Cubans aren’t as fed up with communism as one might think, despite decades of media opening to the effect that it’s a system preferred only by the ruling elite.
While drafting the country’s new constitution in July, a special commission left out the word “communism”, but they put it to a nationwide public debate afterward that lasted for three months.
According to Cuba’s state media, thousands of citizens at community-level meetings called for “communism” to be re-inserted in the constitution. So, it’s back in a draft now being debated by the national assembly.
At issue was an initial draft of the constitution that left out a clause from the 1976 version that noted the ultimate aim of building a communist society—as opposed to just focusing on socialism. If the new draft passes through the national assembly, it will go up for a referendum vote in late February.
The “communism” bit is only one of 760 changes to the first draft. They also dropped same-sex marriage language after Church cried foul.
But perhaps it will be communism light because the new draft also recognizes the very capitalistic right to private property.
The constitutional commission, led by the head of the ruling Communist Party and former President Raul Castro, has also done away with new restrictions on entrepreneurs that had been widely criticized by the public. That means that all those micro businesses that started to sprout up after economic reforms in the post-Fidel era should have an easier time of growing and attracting investment. It means a true private sector could potentially emerge.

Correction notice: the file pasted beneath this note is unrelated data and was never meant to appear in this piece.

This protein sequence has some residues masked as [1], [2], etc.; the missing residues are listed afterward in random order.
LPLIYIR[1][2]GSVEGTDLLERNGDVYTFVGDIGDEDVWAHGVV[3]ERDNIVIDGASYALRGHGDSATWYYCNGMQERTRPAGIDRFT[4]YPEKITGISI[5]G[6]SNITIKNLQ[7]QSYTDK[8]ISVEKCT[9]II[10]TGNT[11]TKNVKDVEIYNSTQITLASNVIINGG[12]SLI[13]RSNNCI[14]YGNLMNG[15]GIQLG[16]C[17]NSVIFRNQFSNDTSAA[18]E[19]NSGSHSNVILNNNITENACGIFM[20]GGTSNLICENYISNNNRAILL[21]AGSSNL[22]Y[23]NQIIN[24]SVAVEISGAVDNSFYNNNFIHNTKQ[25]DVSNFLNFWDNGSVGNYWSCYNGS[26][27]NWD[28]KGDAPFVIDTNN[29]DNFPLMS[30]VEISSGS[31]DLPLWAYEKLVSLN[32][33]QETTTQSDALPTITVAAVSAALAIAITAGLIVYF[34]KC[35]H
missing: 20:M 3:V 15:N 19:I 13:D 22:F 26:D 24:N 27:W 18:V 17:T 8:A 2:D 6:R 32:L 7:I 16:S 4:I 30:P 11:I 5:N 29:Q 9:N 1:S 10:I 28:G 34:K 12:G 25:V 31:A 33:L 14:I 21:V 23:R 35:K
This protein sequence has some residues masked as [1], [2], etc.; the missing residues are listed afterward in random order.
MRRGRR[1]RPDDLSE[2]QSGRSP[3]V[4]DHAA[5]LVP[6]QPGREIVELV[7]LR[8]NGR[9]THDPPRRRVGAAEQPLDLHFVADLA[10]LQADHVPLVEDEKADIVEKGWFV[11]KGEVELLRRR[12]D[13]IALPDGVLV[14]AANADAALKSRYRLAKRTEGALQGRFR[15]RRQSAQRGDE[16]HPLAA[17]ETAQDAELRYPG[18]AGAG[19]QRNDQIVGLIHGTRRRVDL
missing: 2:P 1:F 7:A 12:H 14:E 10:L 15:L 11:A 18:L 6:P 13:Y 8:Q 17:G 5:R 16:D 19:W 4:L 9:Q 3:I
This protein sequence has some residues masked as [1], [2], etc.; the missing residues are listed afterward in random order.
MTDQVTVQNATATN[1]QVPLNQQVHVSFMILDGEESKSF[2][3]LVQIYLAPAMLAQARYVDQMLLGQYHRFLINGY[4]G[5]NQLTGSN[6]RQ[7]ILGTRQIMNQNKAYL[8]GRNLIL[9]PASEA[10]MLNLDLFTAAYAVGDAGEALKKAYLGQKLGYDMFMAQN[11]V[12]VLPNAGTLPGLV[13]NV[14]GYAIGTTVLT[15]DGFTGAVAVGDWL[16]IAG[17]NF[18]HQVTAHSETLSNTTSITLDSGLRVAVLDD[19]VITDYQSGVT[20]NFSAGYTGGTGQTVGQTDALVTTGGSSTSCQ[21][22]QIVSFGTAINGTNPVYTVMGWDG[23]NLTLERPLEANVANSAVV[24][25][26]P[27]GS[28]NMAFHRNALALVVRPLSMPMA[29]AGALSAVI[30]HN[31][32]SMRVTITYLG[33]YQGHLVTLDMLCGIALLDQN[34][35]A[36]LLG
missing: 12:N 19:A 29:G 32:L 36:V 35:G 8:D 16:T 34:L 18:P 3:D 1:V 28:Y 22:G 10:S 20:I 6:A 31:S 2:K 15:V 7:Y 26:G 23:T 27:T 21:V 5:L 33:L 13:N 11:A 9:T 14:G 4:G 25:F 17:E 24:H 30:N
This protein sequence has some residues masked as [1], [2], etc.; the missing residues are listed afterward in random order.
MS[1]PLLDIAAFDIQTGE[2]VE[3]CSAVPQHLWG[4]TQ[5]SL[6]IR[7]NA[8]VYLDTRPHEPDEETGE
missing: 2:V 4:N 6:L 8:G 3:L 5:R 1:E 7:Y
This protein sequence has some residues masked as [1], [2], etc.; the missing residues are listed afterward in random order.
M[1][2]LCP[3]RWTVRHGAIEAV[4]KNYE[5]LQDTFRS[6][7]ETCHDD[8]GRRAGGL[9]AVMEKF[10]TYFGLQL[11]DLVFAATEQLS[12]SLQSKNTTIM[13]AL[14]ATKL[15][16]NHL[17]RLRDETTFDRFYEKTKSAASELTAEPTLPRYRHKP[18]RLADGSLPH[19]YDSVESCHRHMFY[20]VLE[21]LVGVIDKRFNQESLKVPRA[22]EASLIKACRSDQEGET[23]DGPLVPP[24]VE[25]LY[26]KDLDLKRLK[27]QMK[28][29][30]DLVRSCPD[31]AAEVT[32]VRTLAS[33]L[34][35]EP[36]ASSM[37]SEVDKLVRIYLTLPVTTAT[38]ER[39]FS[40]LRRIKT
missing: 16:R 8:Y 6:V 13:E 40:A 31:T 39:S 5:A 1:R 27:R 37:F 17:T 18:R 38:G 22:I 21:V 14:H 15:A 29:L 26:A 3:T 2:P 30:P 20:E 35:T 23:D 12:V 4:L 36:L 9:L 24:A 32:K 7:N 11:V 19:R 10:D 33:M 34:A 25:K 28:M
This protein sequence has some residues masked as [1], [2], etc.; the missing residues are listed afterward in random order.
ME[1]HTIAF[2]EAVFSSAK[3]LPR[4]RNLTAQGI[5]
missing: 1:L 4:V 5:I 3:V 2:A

So while Cubans have shown that they aren’t ready to give up entirely on communism, or its general ideals, they’re also not looking for a rerun of the failed state-run experiment. They welcome the burgeoning private sector.
Indeed, the number of people employed by the private sector in Cuba had grown from 157,000 in 2010, when the government expanded private business in a limited number of sectors, to 588,000 at the end of this October--about 13 percent of the working population.
Most private businesses concentrate on transport, housing rentals and the preparation of food and meals, in part to serve the more than 4 million tourists who visit Cuba every year.
However, with economic growth barely registering at 1.1 percent in the first half of 2018, the government seems increasingly interested in foreign investment.
Cuban authorities say they need up to 7 percent annual growth to fully recover from the fall of communism and the infectious spread of the crisis in Venezuela. Just to break even, they estimate they need 3 percent annual growth.
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They’re hoping this will help: In March 2014, the government implemented generous tax cuts for foreign investors, promising marked improvements in the investment climate and investment security. For now, Cuba’s investment portfolio boasts over 450 projects worth close to $11 billion, primarily centered around its emerging special economic zone, Mariel.
Just this year, Cuba managed to lure in $2 billion in investment, largely focused on tourism and energy, with China and Spain leading the charge. The U.S., while Obama played a key role in opening up this market, has not been keen to pour money into Cuba over fears that Trump could set this clock back at any time.
Indeed, in 2017, he tightened the economic embargo on Cuba, restricting US citizens from access to hotels, stores and other businesses tied to the Cuban military.
By David Craggen for Safehaven.com
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